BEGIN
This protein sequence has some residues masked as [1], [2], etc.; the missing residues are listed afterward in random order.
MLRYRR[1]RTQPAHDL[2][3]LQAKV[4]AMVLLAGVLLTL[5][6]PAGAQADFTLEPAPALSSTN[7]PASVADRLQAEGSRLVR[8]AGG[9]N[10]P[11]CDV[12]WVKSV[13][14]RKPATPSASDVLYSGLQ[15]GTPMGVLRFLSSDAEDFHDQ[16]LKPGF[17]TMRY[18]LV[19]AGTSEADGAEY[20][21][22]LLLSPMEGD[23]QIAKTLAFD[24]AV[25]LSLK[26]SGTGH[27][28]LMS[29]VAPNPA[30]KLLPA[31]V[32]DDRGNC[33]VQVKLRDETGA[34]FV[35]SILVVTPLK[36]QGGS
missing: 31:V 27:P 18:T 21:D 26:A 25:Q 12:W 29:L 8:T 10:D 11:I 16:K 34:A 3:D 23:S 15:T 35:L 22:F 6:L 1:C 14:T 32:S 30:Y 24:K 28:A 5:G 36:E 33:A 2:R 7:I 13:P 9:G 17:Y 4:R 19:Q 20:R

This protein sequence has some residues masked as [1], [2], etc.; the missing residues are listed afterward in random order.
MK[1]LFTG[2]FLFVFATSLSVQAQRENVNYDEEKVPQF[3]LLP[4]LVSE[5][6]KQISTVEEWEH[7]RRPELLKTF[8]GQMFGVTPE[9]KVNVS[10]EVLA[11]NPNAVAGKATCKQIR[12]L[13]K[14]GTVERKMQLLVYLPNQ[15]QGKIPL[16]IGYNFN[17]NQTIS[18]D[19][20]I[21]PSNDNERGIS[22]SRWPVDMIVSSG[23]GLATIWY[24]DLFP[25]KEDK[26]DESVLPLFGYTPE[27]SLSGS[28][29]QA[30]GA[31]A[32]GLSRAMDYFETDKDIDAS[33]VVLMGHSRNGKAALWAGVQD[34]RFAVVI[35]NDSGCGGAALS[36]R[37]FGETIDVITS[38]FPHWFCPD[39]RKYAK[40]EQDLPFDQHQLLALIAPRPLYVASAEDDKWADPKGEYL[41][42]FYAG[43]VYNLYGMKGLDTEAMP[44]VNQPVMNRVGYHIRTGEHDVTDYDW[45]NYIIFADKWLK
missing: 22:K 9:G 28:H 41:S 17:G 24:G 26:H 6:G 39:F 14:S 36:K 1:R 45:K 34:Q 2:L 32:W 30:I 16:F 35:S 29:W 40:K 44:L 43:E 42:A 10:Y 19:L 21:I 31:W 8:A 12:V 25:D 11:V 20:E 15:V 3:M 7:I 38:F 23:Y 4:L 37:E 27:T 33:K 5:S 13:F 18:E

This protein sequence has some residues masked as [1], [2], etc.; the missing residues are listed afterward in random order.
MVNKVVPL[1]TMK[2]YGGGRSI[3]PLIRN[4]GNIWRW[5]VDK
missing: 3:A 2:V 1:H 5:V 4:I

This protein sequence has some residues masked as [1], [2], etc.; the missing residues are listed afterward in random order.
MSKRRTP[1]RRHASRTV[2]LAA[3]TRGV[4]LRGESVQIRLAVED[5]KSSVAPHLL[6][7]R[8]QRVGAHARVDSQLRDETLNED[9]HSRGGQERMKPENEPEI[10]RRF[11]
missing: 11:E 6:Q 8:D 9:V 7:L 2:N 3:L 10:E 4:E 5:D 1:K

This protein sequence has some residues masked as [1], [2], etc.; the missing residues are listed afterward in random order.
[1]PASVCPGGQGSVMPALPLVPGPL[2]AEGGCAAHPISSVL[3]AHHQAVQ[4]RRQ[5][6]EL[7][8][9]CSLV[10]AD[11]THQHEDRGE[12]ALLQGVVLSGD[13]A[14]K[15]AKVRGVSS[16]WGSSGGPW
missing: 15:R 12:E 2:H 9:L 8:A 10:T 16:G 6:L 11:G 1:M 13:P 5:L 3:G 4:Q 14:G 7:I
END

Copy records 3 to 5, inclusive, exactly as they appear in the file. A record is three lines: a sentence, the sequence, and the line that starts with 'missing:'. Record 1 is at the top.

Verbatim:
This protein sequence has some residues masked as [1], [2], etc.; the missing residues are listed afterward in random order.
MVNKVVPL[1]TMK[2]YGGGRSI[3]PLIRN[4]GNIWRW[5]VDK
missing: 3:A 2:V 1:H 5:V 4:I

This protein sequence has some residues masked as [1], [2], etc.; the missing residues are listed afterward in random order.
MSKRRTP[1]RRHASRTV[2]LAA[3]TRGV[4]LRGESVQIRLAVED[5]KSSVAPHLL[6][7]R[8]QRVGAHARVDSQLRDETLNED[9]HSRGGQERMKPENEPEI[10]RRF[11]
missing: 11:E 6:Q 8:D 9:V 7:L 2:N 3:L 10:E 4:E 5:D 1:K

This protein sequence has some residues masked as [1], [2], etc.; the missing residues are listed afterward in random order.
[1]PASVCPGGQGSVMPALPLVPGPL[2]AEGGCAAHPISSVL[3]AHHQAVQ[4]RRQ[5][6]EL[7][8][9]CSLV[10]AD[11]THQHEDRGE[12]ALLQGVVLSGD[13]A[14]K[15]AKVRGVSS[16]WGSSGGPW
missing: 15:R 12:E 2:H 9:L 8:A 10:T 16:G 6:L 11:G 1:M 13:P 5:L 3:G 4:Q 14:G 7:I